SOLOMON'S CANTICLE OF CANTICLES
This Book is called the Canticle of Canticles, that is to say, the most excellent of all canticles: because it is full of high mysteries, relating to the happy union of Christ and his spouse: which is here begun by love; and is to be eternal in heaven. The spouse of Christ is the church: more especially as to the happiest part of it, viz., perfect souls, every one of which is his beloved, but, above all others, the immaculate and ever blessed virgin mother.
Canticle of Canticles Chapter 1
The spouse aspires to an union with Christ, their mutual love for one another.
1:1. Let him kiss me with the kiss of his mouth: for thy breasts are better than wine,
Let him kiss me. . .The church, the spouse of Christ, prays that he may love and have peace with her, which the spouse prefers to every thing delicious: and therefore expresses (ver. 2) that young maidens, that is the souls of the faithful, have loved thee.
1:2. Smelling sweet of the best ointments. Thy name is as oil poured out: therefore young maidens have loved thee.
1:3. Draw me: we will run after thee to the odour of thy ointments. The king hath brought me into his storerooms: we will be glad and rejoice in thee, remembering thy breasts more than wine: the rightous love thee.
Draw me. . .That is, with thy grace: otherwise I should not be able to come to thee. This metaphor shews that we cannot of ourselves come to Christ our Lord, unless he draws us by his grace, which is laid up in his storerooms: that is, in the mysteries of Faith, which God in his goodness and love for mankind hath revealed, first by his servant Moses in the Old Law in figure only, and afterwards in reality by his only begotten Son Jesus Christ.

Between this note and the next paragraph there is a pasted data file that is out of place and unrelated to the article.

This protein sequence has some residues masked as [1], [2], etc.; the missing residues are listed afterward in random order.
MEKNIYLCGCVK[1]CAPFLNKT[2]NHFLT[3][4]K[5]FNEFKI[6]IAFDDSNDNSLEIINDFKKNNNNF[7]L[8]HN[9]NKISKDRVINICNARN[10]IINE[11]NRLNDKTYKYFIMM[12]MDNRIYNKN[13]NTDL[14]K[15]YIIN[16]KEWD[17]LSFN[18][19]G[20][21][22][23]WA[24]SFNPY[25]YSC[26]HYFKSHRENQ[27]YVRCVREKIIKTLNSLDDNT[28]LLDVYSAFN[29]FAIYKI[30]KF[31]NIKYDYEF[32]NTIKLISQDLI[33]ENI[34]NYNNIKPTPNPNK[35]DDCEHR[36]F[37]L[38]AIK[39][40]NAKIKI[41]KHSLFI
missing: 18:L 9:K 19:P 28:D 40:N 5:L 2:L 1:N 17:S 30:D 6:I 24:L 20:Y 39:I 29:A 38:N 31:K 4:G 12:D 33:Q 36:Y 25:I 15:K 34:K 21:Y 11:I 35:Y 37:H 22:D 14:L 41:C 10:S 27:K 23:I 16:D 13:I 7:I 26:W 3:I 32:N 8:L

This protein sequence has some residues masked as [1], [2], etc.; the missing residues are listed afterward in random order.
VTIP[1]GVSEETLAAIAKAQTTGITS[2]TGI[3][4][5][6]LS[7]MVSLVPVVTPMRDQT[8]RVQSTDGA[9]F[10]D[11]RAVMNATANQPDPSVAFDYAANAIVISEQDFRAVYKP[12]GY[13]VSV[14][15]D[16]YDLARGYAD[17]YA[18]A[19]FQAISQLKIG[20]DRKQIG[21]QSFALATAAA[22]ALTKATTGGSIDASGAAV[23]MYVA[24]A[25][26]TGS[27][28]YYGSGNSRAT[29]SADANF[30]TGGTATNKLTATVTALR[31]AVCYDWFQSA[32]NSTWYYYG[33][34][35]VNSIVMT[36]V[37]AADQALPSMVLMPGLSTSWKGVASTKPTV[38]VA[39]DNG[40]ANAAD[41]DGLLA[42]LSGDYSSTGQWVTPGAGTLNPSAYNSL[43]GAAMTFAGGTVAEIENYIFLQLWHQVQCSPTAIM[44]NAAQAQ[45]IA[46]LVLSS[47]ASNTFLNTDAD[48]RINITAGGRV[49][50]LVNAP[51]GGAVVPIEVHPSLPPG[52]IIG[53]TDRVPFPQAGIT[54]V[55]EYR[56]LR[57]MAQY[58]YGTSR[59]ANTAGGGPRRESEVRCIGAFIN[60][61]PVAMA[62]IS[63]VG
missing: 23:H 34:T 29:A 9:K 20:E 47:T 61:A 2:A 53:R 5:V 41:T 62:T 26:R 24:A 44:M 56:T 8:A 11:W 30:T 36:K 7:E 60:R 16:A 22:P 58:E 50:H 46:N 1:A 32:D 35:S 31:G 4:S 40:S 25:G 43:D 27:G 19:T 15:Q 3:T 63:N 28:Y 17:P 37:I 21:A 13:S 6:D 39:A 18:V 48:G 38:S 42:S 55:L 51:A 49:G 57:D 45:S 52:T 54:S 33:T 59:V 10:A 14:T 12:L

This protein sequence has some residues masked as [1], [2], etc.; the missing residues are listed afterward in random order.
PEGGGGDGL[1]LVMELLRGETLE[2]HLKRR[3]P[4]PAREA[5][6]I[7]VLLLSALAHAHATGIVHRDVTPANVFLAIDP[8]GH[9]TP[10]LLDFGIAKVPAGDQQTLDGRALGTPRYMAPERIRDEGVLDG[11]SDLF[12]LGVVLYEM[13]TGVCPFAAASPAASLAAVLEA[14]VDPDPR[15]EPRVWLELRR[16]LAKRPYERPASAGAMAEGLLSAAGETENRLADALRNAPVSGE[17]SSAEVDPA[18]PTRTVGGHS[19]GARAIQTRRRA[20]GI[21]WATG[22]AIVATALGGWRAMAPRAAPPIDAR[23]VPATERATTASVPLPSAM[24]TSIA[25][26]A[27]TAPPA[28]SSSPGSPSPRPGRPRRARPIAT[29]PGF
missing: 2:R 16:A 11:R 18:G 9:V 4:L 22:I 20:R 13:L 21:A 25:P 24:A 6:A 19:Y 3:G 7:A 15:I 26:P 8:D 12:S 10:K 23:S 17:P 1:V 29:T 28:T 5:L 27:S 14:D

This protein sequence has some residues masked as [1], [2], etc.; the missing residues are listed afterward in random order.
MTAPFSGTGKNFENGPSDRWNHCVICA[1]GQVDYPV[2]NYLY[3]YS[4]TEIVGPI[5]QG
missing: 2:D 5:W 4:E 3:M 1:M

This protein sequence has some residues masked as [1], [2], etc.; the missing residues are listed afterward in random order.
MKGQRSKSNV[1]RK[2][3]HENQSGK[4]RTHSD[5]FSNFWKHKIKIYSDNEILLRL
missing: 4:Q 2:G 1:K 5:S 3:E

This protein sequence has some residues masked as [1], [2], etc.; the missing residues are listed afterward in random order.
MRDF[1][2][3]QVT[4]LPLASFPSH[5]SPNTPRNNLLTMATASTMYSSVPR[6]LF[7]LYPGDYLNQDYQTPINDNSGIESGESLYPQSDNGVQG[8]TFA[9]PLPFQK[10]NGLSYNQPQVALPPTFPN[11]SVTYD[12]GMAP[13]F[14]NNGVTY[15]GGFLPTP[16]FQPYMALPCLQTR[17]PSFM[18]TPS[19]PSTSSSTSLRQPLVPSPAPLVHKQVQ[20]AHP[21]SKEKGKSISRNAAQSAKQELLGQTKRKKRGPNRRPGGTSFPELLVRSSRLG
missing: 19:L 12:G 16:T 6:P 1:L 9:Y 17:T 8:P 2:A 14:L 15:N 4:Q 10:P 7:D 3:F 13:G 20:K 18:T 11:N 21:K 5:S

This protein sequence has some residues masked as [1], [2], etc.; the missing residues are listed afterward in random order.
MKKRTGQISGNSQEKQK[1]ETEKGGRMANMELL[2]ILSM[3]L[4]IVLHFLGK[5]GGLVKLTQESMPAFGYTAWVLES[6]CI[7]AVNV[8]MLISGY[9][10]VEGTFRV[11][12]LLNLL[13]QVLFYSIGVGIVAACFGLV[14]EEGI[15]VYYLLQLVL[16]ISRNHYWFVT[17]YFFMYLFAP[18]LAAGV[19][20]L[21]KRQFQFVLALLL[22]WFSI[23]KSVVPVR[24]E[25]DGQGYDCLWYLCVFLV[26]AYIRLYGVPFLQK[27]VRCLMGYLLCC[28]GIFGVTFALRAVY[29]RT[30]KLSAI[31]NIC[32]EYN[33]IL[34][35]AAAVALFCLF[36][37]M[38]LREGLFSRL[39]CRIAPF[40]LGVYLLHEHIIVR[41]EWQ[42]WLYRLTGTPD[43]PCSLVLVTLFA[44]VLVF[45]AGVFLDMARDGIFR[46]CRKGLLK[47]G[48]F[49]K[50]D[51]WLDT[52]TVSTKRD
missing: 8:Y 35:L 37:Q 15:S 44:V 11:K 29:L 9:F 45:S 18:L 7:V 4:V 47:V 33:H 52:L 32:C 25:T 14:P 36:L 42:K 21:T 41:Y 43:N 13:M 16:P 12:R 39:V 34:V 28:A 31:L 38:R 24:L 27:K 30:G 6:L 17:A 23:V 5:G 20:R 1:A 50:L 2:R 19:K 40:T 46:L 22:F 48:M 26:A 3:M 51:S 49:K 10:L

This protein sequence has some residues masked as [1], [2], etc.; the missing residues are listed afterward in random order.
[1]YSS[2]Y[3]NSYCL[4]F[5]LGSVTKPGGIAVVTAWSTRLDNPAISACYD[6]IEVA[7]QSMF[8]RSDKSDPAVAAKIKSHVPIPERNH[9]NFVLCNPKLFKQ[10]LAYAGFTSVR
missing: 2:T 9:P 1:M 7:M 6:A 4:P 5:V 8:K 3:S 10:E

1:4. I am black but beautiful, O ye daughters of Jerusalem, as the tents of Cedar, as the curtains of Solomon.
I am black but beautiful. . .That is, the church of Christ founded in humility appearing outwardly afflicted, and as it were black and contemptible; but inwardly, that is, in its doctrine and morality, fair and beautiful.
1:5. Do not consider me that I am brown, because the sun hath altered my colour: the sons of my mother have fought against me, they have made me the keeper in the vineyards: my vineyard I have not kept.
1:6. Shew me, O thou whom my soul loveth, where thou feedest, where thou liest in the midday, lest I begin to wander after the flocks of thy companions.
1:7. If thou know not thyself, O fairest among women, go forth, and follow after the steps of the flocks, and feed thy kids beside the tents of the shepherds.
If thou know not thyself, etc. . .Christ encourages his spouse to follow and watch her flock: and though she know not entirely the power at hand to assist her, he tells her, ver. 8, my company of horsemen, that is, his angels, are always watching and protecting her. And in the following verses he reminds her of the virtues and gifts with which he has endowed her.
1:8. To my company of horsemen, in Pharao's chariots, have I likened thee, O my love.
1:9. Thy cheeks are beautiful as the turtledove's, thy neck as jewels.
1:10. We will make thee chains of gold, inlaid with silver.
1:11. While the king was at his repose, my spikenard sent forth the odour thereof.
1:12. A bundle of myrrh is my beloved to me, he shall abide between my breasts.
1:13. A cluster of cypress my love is to me, in the vineyards of Engaddi.
1:14. Behold thou are fair, O my love, behold thou are fair, thy eyes are as those of doves.
1:15. Behold thou art fair, my beloved, and comely. Our bed is flourishing.
1:16. The beams of our houses are of cedar, our rafters of cypress trees.